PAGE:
The QM2 will carry 2,620 passengers and 1,250 crew members, and its amenities will include five swimming pools (one of them indoors), a "winter garden," a 570-seat cinema and a planetarium. Cunard, which also owns the Queen Elizabeth 2, is owned by Carnival Corp.
Princess Cruises' Caribbean Princess, with a capacity of 3,100 passengers, is being built specifically for the Caribbean trade and will be the company's largest vessel. The Princess Web site has few other details about the vessel except to say that it will weigh in at 116,000 tons and will continue its 2004 inaugural season with a "Classic Eastern Caribbean" itinerary out of Fort Lauderdale with stops at St. Thomas, Sint Maarten and the private Princess Cays.
Carnival Lines' Carnival Glory had its maiden voyage in July out of Port Canaveral. Promoted as one of Carnival's "Fun Ships," it's aimed at a family market. It carries a standard 2,974 passengers and can squeeze in up to 3,427 with kids in all the extra bunks; the crew numbers 1,160. The vessel's 14 decks include a 3,300-square-foot "play area," a 1,500-square-foot health club, and a steakhouse-style supper club.
Royal Caribbean's Mariner of the Seas, launched last Nov. 23, carries a standard 3,114 passengers (and as many as 3,835) along with 1,180 crew. A Voyager-class vessel, it features such enticements as an ice-skating rink, a rock-climbing wall, an inline skating track and a basketball court. Sound family oriented, too? Guess what — it also sails out of Port Canaveral — which is just a couple hours' drive from Disney World and all those other land attractions for kids of all ages.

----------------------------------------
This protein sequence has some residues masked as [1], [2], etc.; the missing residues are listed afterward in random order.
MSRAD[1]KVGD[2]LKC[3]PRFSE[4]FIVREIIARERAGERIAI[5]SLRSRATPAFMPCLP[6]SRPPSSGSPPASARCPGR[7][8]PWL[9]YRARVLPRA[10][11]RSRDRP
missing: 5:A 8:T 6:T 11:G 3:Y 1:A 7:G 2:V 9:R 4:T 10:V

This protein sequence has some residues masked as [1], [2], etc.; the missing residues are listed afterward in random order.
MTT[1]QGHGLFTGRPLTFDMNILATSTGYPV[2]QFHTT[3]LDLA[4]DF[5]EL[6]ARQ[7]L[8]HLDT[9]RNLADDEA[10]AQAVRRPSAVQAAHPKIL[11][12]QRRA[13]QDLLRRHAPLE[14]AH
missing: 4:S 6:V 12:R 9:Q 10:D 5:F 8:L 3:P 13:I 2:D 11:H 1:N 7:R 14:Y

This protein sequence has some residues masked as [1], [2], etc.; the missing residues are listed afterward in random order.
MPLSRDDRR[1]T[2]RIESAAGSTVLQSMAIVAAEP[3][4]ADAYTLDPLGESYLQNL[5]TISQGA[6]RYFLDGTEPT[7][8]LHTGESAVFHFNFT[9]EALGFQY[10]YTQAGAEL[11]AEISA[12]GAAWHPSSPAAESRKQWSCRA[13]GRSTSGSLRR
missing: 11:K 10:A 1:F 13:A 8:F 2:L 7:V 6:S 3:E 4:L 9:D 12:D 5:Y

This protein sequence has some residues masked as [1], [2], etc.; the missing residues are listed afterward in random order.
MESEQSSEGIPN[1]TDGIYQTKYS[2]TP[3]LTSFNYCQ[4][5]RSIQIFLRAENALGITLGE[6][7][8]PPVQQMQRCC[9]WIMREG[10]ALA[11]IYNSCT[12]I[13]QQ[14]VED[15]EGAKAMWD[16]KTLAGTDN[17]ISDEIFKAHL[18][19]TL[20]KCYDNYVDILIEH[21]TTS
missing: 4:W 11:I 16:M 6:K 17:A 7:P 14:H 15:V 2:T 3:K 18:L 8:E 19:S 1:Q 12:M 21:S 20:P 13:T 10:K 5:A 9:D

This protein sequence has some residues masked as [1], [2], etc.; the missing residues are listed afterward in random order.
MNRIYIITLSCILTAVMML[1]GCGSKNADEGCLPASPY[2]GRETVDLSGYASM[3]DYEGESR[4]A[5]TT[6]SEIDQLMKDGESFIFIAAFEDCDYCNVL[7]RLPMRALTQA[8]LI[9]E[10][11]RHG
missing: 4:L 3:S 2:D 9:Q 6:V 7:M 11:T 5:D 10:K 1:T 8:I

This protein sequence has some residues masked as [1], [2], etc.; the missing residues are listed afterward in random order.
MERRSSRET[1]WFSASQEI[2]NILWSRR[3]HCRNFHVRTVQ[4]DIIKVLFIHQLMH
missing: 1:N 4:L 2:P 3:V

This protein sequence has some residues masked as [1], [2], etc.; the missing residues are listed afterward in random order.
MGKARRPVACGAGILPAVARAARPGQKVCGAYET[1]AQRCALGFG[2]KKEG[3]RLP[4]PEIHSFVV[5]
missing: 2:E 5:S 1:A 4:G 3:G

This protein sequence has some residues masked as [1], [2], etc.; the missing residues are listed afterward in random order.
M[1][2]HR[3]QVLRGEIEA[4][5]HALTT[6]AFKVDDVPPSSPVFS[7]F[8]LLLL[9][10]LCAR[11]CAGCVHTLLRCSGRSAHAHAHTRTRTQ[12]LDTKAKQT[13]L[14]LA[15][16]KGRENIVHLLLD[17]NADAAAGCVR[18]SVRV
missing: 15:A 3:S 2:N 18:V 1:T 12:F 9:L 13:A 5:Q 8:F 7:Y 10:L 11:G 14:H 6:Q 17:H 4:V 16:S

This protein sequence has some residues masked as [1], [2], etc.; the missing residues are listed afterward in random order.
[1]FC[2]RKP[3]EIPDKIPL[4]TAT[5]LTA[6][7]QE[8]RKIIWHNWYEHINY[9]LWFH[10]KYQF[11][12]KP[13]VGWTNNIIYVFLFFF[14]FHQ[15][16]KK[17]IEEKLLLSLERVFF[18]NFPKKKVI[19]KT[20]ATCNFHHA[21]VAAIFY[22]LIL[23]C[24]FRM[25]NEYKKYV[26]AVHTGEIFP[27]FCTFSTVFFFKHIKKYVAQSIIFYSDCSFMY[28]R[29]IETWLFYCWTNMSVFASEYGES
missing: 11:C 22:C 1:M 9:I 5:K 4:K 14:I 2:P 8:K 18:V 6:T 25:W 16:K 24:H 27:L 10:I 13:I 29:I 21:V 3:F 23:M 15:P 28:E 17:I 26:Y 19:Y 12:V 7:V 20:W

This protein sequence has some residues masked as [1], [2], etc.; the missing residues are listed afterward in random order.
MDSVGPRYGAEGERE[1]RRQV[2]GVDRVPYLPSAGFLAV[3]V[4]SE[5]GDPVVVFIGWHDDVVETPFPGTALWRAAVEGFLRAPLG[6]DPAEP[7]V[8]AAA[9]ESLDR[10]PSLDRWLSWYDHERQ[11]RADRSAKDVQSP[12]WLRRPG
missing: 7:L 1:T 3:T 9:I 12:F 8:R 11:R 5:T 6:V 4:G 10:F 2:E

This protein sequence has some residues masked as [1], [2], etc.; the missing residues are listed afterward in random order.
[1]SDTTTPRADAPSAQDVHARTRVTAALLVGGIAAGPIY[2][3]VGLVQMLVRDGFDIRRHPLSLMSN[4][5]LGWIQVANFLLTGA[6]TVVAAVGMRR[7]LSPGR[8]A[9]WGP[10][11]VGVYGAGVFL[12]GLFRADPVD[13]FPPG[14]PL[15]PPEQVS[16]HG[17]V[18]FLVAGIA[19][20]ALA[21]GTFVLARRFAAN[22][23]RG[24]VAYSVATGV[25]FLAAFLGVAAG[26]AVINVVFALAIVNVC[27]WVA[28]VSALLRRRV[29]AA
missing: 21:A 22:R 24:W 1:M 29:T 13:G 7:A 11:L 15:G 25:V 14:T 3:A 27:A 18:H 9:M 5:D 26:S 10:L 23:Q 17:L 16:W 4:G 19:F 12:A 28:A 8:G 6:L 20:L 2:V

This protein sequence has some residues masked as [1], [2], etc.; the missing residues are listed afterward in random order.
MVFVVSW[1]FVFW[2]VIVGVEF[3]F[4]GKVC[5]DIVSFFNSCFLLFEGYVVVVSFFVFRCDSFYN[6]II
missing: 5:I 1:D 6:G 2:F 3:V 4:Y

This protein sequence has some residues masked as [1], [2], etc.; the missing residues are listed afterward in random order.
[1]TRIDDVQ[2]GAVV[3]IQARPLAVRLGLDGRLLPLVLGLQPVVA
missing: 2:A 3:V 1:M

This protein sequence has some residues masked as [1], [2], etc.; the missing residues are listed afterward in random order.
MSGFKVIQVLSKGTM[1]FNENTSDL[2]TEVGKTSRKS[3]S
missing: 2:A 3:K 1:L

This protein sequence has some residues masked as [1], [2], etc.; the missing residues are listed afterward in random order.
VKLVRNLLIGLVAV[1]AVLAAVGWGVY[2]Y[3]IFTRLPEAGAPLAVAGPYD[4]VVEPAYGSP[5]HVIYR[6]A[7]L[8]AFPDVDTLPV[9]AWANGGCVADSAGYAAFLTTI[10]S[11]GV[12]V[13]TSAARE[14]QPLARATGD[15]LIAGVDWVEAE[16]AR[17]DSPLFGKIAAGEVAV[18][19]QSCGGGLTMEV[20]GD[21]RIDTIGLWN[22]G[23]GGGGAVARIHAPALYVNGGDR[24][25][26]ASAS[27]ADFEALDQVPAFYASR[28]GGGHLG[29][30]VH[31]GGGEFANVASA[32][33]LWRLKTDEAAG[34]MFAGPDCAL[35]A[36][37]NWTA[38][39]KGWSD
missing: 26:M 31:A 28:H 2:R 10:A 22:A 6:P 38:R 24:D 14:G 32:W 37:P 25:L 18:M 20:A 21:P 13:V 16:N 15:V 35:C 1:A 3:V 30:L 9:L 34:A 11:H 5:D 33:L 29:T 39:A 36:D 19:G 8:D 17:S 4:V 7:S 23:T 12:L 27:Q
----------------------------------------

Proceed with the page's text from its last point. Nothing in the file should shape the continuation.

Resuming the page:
One thing these vessels have in common is the standard ploy these days of offering passengers so much to do on board that there's relatively little incentive to get off the ship. The challenge for the tourist sector in today's ports of call is to come up with marketing that will make them want to do so.
WICO has released berthing assignments for Oct. 1 through Dec. 31. Those for Jan. 1 through March 2004 "will be issued around the middle of December, when the construction schedule for the completion of the north side of the Crown Bay pier is definitive," the company said.
The Crown Bay dock, which previously extended 200 feet on one side and 500 feet on the other, will be more than 900 feet long on both sides with the expansion under way. This will allow two of the largest cruise vessels in use and under construction to berth there at a time, planners have said.
As recently as May, officials of the Port Authority, which owns and is expanding the Crown Bay property, had set April of 2004 as the targeted completion date. However, at groundbreaking ceremonies in June the date was pushed forward to June of next year. (See the St. Thomas Source report "Crown Bay project targeted for finish in a year".)